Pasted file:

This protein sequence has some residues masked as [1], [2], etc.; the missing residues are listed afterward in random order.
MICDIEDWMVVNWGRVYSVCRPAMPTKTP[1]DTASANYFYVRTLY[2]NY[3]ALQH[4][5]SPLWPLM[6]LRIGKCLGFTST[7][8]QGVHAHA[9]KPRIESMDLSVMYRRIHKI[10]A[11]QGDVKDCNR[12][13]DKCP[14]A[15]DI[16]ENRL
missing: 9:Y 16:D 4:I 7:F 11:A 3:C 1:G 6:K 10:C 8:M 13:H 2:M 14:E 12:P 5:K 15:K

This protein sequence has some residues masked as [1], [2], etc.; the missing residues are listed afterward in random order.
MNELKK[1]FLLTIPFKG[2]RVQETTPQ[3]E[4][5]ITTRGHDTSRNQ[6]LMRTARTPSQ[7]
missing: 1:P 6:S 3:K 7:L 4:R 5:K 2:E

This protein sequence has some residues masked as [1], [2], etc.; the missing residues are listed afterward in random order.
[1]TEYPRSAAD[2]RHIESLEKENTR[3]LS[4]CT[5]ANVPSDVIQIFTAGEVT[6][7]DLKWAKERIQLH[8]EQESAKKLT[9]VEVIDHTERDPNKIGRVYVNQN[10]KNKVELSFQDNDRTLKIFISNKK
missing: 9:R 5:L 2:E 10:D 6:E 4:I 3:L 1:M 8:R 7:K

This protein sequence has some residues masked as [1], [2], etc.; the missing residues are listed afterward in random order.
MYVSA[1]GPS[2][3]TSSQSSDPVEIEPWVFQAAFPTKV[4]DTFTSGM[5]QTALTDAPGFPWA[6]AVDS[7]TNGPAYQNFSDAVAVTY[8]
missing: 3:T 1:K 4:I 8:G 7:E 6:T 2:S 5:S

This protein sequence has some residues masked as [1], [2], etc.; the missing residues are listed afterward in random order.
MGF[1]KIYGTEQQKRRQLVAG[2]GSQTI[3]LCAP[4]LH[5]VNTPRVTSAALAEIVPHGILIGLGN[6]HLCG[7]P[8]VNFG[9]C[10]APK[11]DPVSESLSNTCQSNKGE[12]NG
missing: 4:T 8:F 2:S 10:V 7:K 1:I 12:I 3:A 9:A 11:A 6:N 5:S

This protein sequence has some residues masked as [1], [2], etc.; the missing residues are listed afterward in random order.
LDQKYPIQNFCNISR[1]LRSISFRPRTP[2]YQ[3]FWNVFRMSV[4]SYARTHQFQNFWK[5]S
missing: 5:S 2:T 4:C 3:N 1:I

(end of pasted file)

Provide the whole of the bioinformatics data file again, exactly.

This protein sequence has some residues masked as [1], [2], etc.; the missing residues are listed afterward in random order.
MICDIEDWMVVNWGRVYSVCRPAMPTKTP[1]DTASANYFYVRTLY[2]NY[3]ALQH[4][5]SPLWPLM[6]LRIGKCLGFTST[7][8]QGVHAHA[9]KPRIESMDLSVMYRRIHKI[10]A[11]QGDVKDCNR[12][13]DKCP[14]A[15]DI[16]ENRL
missing: 9:Y 16:D 4:I 7:F 11:A 3:C 1:G 6:K 10:C 8:M 13:H 2:M 14:E 12:P 5:K 15:K

This protein sequence has some residues masked as [1], [2], etc.; the missing residues are listed afterward in random order.
MNELKK[1]FLLTIPFKG[2]RVQETTPQ[3]E[4][5]ITTRGHDTSRNQ[6]LMRTARTPSQ[7]
missing: 1:P 6:S 3:K 7:L 4:R 5:K 2:E

This protein sequence has some residues masked as [1], [2], etc.; the missing residues are listed afterward in random order.
[1]TEYPRSAAD[2]RHIESLEKENTR[3]LS[4]CT[5]ANVPSDVIQIFTAGEVT[6][7]DLKWAKERIQLH[8]EQESAKKLT[9]VEVIDHTERDPNKIGRVYVNQN[10]KNKVELSFQDNDRTLKIFISNKK
missing: 9:R 5:L 2:E 10:D 6:E 4:I 3:L 1:M 8:R 7:K

This protein sequence has some residues masked as [1], [2], etc.; the missing residues are listed afterward in random order.
MYVSA[1]GPS[2][3]TSSQSSDPVEIEPWVFQAAFPTKV[4]DTFTSGM[5]QTALTDAPGFPWA[6]AVDS[7]TNGPAYQNFSDAVAVTY[8]
missing: 3:T 1:K 4:I 8:G 7:E 6:T 2:S 5:S

This protein sequence has some residues masked as [1], [2], etc.; the missing residues are listed afterward in random order.
MGF[1]KIYGTEQQKRRQLVAG[2]GSQTI[3]LCAP[4]LH[5]VNTPRVTSAALAEIVPHGILIGLGN[6]HLCG[7]P[8]VNFG[9]C[10]APK[11]DPVSESLSNTCQSNKGE[12]NG
missing: 4:T 8:F 2:S 10:V 7:K 1:I 12:I 3:A 9:A 11:A 6:N 5:S

This protein sequence has some residues masked as [1], [2], etc.; the missing residues are listed afterward in random order.
LDQKYPIQNFCNISR[1]LRSISFRPRTP[2]YQ[3]FWNVFRMSV[4]SYARTHQFQNFWK[5]S
missing: 5:S 2:T 4:C 3:N 1:I